Advertisement

U.S. Gymnasts Looking Strong for 2004 Games

In tying China for the most gold medals at the world championships, the team could be signaling a power shift despite being shut out on the final day.

August 25, 2003|Helene Elliott | Times Staff Writer

Quicker than Daiane Dos Santos tumbled across the mat to win the floor exercise gold medal for Brazil, more decisively than Li Xiao-Peng hit the vaulting table and traversed the parallel bars Sunday to win China's fourth and fifth gold medals of the World Gymnastics Championships, the balance of power in the sport shifted away from some traditional European strongholds and toward the U.S.

In tying China for the most gold medals and winning seven medals overall, one fewer than the pre-meet favorite Chinese, the U.S. made an unmistakable statement. And it did so with a women's team that lost three experienced athletes to illness or injury before the competition, yet made history by winning gold.

"We achieved our potential at this competition and lived up to what we're capable of doing," said Bob Colarossi, president of USA Gymnastics. "We made a very loud statement going to Athens."

It resonated even though the U.S. was shut out in Sunday's event finals, which drew 8,821 to the Arrowhead Pond and brought the total attendance to 85,872 for 15 sessions over nine days.

Blaine Wilson finished sixth on the parallel bars and blossoming star Chellsie Memmel of West Allis, Wis., ended a streak of having hit 23 consecutive routines when she fell off the balance beam, consigning her to sixth.

Memmel also endured more inspection than most.

Colarossi said USA Gymnastics, at the request of "someone from the Jury of Appeal" of the FIG -- the French acronym for the International Gymnastics Federation -- gave the FIG tapes of Memmel's uneven bars routines in the qualifying and team final. The apparent motivation was to determine if her start values had been too high, which would have allowed her to earn excessively high scores. Start values are determined by judges based on the elements and moves gymnasts perform.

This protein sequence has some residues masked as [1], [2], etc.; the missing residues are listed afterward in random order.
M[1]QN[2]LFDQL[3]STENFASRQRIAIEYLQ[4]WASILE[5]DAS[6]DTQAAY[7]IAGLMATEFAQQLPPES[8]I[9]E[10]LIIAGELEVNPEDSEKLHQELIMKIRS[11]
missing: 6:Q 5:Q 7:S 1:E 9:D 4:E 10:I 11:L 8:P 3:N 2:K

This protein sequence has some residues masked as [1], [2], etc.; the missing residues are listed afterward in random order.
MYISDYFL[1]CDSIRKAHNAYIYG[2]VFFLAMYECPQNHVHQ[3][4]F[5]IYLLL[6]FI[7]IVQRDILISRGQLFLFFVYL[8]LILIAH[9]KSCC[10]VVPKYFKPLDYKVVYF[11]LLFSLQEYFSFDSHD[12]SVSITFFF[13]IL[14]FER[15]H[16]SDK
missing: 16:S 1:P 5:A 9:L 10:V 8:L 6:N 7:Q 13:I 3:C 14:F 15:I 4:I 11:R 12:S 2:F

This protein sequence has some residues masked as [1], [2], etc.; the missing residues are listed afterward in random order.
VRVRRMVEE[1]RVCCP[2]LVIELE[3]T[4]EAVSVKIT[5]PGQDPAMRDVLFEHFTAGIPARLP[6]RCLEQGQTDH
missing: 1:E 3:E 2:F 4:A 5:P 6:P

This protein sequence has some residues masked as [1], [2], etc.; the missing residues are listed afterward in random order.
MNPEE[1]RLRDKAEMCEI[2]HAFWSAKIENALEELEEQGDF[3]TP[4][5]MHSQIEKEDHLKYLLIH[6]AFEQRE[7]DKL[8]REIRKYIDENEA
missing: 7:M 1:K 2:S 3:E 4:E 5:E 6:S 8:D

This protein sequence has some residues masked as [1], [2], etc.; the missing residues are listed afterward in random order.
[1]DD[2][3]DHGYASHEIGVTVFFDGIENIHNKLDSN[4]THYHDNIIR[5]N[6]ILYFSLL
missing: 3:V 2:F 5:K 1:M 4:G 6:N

Martha Karolyi, director of the U.S. women's national team program, identified the official as Leonid Arkayev of Russia, whose athletes won one gold medal and six total medals, down from three golds and seven overall at the last full World Championships in 2001. The U.S. won one gold, one silver and two bronze medals in 2001.

"I hear he commented that the tape needed to be reviewed because some strong start values were given," Karolyi said. "Based on my knowledge, that's against the rules.... Arkayev was discussing it with some judges and some big talk was going on in the judges' community."

Memmel's start value on the uneven bars was 10 in qualifying and the team event but 9.8 in the all-around competition. She had the second-highest qualifying score but finished eighth in the all-around event.

Her coach, Jim Chudy, said the 15-year-old "identified herself as a leader" after coming to Anaheim as an alternate and thus drew extra study. He also said she was hurt by the reduction in her start value in the all-around competition.

"I felt the start value was merited to be the same as it had been the day before," Chudy said. "She felt under tougher scrutiny in the all-around final than the days prior. Once her bars score came up and it was .2 lower than the day before, she felt deflated, and her beam [performance] was disastrous."

FIG Vice President Slava Corn of Canada said no formal review of Memmel's work had been requested. She referred questions to Jackie Fie, the FIG's technical director, but Fie could not be reached.

Sunday's events provided exciting closure to the competition.

Aside from China's Li, who opened the session by defending his world vault title with a meet-high 9.818 and defeated compatriot Huang Xu to repeat as parallel bars champion, Romania won three silver medals for a meet total of four, all silver. That's down dramatically from its 2001 total of six gold and two bronze. Catalina Ponor was the runner-up on balance beam and floor exercise, and Marian Dragulescu was second to Li on the men's vault.

And Fan Ye of China earned cheers for her triumphant 9.812 on the balance beam. "I want to be the Olympic champion on beam," she said.

For her, and the rest of the gymnastics world, the countdown to Athens began Sunday.

*

Courtney Kupets, who tore her left Achilles' tendon last week, underwent surgery Saturday and is expected to resume practicing in four months, Karolyi said. U.S. vault champion Annia Hatch will have surgery Sept. 2 on her torn anterior cruciate ligament.

Advertisement
Los Angeles Times Articles
|
|
|